The inter-branch turmoil continues

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2 Responses

  1. BDG says:

    Nicole, any idea why the administration is so hostile to a private right of action? Presumably, if the case went forward, CMS would get deference to its judgment that the rates are adequate, and so plaintiffs lose anyway. And that doesn’t make law for potential civil-rights plaintiffs. What gives?

  2. Nicole Huberfeld says:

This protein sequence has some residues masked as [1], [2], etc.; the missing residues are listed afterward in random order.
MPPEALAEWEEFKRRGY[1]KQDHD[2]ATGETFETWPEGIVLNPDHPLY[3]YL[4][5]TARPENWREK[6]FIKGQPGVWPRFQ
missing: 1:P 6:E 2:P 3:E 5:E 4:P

Hi Brian, It’s a great question. The scuttlebutt is that Neal Katyal/Ed Kneedler filed the merits brief over the protests of Sebelius – in fact, DOJ and HHS had been aligned at the writ stage. To add to the rift, former administrators of HHS have vehemently opposed the SG’s position in their amicus brief. It seemed during oral arguments that at least Justice Breyer, if not others, thought what you do – that primary jurisdiction could take care of the question. But the U.S. has gone so far as to oppose private rights of action in all conditional spending programs because of their ‘contractual nature’ – essentially extending Gonzaga. Very bizarre for this administration, especially in light of the Medicaid expansion. Some would probably say that the U.S. generally tends to approach the states supportively rather than antagonistically in Medicaid cases – but that still does not explain the bigger cooperative federalism argument being made. I’d love to hear others’ thoughts…